So the move was completed at 4pm, with a bunch of tired, sore IT folks limping out into the rain. We knew it would get interesting the first time it rained in the new area. Even if there were no leaks, the noise would make it sound like World War II, with the rain banging on the windows in the ceiling.
HA! The joke was on us. Back in the dingy old IT area (Area51), we noted that the new area was pretty much free from leaks. Our own area, however, was a different story entirely. You know those light fixtures they put in drop ceilings? The ones with the fluorescent bulbs that take up an entire tile space? Well, one of ours was full of water.
While deciding who to call, we spent some quality time deciding whose desk would get the worst of it, when it finally gave up. If the water shorted out the power, we’d all lose (except yours truly, who has his own UPS by his desk, which sounds only slightly less manageable than an airport). If the fixture opened on its hinges, one of my team would get the brunt of the mini-lake. If it simply blew out the lens, a different guy would get it.
As one of my people was in danger, I volunteered to make the call for repairs. Shortly thereafter, our crack building team, so named because they’re all on crack, came running to assess the situation. They were so concerned about the potential for damage that they were not seen for another twenty six hours. The puddle on the inside of the lens had expanded to fill the entire surface. If the lens let go, we’d have an interesting small lake on our floor. My UPS would be very unhappy.
Meanwhile, back at the new area, I had arrived at 7:45am Monday morning to make certain everyone’s needs were addressed. And darnit, there wasn’t a single peep until an hour or so later. What was the peep in reference to? You’re gonna love this…
We went with VOIP (voice over IP) phones, meaning the data and voice share one network cable. The ones I purchased have some molding on them which makes the phone sit uneven. When I say uneven, I mean a slight bump. There were ten complaints about this within the space of an hour, with more later.
What’s worse, the entire team forgot its instructions about what to do in this inevitability: hit the person with an aluminum baseball bat that happens to have a spike through it. Put the person’s head on a pole outside of the IT office to serve as a lesson to the other whiners.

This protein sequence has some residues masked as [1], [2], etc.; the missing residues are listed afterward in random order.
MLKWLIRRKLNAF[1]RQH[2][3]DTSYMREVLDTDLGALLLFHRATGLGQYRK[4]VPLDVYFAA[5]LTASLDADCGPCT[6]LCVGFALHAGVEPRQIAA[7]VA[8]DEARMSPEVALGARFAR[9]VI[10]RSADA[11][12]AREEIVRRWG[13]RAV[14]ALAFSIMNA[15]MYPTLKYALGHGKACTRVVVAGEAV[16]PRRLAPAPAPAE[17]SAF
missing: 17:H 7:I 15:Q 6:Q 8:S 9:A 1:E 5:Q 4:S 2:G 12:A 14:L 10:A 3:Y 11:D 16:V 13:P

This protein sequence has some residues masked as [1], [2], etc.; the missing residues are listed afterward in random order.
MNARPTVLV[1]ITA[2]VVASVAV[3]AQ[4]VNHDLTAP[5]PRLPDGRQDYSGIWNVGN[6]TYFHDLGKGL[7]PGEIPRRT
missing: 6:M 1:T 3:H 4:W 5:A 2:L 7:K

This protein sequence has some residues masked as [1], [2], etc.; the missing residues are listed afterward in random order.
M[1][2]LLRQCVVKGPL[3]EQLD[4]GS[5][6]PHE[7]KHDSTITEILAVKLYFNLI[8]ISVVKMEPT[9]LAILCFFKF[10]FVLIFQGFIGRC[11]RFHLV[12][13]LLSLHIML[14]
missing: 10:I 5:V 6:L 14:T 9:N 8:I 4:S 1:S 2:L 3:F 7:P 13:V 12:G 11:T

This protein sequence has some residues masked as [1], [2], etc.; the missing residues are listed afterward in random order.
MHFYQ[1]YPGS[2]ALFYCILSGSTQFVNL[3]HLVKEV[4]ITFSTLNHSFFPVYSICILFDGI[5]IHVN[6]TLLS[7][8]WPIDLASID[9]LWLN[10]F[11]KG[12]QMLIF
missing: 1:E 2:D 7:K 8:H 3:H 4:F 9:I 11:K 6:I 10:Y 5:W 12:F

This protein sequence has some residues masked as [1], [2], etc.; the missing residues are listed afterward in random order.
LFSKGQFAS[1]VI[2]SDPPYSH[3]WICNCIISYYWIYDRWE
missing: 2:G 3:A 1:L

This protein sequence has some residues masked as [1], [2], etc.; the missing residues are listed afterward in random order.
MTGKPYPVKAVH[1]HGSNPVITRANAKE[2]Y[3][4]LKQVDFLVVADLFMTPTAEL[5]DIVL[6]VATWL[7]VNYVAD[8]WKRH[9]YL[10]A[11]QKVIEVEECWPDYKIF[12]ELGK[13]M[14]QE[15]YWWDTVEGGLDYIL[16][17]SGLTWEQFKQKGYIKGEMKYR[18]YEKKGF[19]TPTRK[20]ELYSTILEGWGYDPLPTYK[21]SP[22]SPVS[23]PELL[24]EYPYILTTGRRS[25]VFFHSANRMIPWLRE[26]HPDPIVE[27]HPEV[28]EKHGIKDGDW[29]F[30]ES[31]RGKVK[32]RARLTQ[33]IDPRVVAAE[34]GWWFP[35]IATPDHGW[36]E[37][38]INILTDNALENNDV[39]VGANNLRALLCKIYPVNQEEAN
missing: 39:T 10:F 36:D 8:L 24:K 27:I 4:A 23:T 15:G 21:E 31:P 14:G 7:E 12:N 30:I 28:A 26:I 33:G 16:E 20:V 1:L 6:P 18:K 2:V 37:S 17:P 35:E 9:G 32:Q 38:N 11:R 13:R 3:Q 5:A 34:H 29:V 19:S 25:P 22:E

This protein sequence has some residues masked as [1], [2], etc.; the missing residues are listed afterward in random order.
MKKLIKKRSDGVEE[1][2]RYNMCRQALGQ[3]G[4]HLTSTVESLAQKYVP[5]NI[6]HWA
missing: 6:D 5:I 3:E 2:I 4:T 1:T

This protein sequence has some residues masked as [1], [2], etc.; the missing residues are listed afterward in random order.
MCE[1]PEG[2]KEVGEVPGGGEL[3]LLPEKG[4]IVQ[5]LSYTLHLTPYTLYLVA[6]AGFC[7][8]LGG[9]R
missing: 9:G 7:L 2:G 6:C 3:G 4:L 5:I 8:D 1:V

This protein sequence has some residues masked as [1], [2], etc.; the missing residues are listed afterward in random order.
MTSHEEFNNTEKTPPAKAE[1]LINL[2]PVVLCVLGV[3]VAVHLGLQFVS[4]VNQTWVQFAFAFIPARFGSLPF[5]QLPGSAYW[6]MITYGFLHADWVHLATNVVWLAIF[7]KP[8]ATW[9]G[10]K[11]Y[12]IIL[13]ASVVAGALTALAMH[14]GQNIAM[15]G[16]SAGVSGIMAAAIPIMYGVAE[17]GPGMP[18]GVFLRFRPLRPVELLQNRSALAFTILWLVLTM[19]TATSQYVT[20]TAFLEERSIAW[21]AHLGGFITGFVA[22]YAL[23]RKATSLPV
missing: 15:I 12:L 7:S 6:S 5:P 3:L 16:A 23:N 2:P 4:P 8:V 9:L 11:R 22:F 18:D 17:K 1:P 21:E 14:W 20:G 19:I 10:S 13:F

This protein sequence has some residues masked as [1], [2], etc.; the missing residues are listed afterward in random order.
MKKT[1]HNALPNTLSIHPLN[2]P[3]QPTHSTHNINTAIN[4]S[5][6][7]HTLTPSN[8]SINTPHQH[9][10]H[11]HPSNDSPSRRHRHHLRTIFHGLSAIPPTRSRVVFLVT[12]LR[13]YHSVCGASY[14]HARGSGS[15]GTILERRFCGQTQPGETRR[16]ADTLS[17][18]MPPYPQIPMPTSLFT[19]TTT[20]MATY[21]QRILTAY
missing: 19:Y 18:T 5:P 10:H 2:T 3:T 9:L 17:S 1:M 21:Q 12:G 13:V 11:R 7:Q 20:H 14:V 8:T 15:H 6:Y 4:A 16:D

Someday I’ll have total mastery of quantum physics and will be able to transport the unbelievably offended coworker back to when we walked into the building and allow them to fully experience the six hours of hell involved in making sure the computers would be ready for the ungrateful bastards on Monday morning.
Six hours of grief and aggravation. We’re salaried so there’s no compensation or comp time. Six hours of crawling under desks, hanging upside down, and imagining which complaints we’ll get first thing in the morning.
And what do we get? A big thank you for all the time spent pulling this off! Of course I’m $*#@ing kidding. We get a boatload of complaints about the network cable making phones unstable. And they can’t simply complain, no sir. They need to sit down with us, look us in the eye, and make sure we understand the depths of their unhappiness. Oh My God…. their phones aren’t completely flat! Somebody call the Attorney General! Alert the media! Get Ted Koppel on the line. We haven’t seen this level of abject suffering since the time the new mice didn’t match the keyboards. Oh, the humanity…
Once we got the roar down to merely defeaning, we could apply ourselves to the other pressing issues.
- the lady who was out the entire weekend and forgot her password (this was such a high priority she waited two days to try the new password)
- the lady who was out two weeks and forgot her password
- the guy who forgot his login (hint: it’s your first name, Einstein)
- the biggest sh*t fit we’ve seen in two years: one department flatly refused to walk ten extra feet to their new printer. You have to feel sorry for these folks, who can’t tolerate the additional cardiac stress required. Normally walking is a good thing, especially if you’re fifty or more pounds overweight. And this particular department is at least fifty or more pounds overweight. Perhaps the Benefits Department realized there’s no way we can afford the increase in premiums from making these people walk. Or stand.
- the other guy who can print spreadsheets but not email
- twelve people who don’t like where their computer is sitting. They would prefer it back in the old building (not that this is our problem – they just like to complain)
The most plentiful complaint is not about the computer, its placement, non-level phones, pencils needing sharpening, or even the walk to the exit. The largest complaint is from every single person who had to stay in the old section of the building.
There is no doubt an entire branch of psychology dedicated to working in offices. There’s the coworker who literally counted ceiling tiles to make sure no one got a bigger office. The apoplectic people who didn’t get a window. The department stuck with their old desks. The folks bitching that the new bathroom is so much nicer than theirs.
I am convinced that if people are denied the chance to go to a new office or building, they are going to be upset. Not even the fact that the new space features twenty four inch rotating blades and is smoking-only will deter the inevitable bitching, coveting, and general whiny-mindedness.
Meanwhile, I’m probably the only guy in the building who is happy to not have been moved. I’d much rather not get a new space. I’d prefer additional space, but that’s another matter entirely. The IT department is not exactly a high-priority department when it comes to space allocation. Or when it comes to bathroom allocation. Or allocation of pretty much anything, servers aside. I’ll rant about that later. Or next.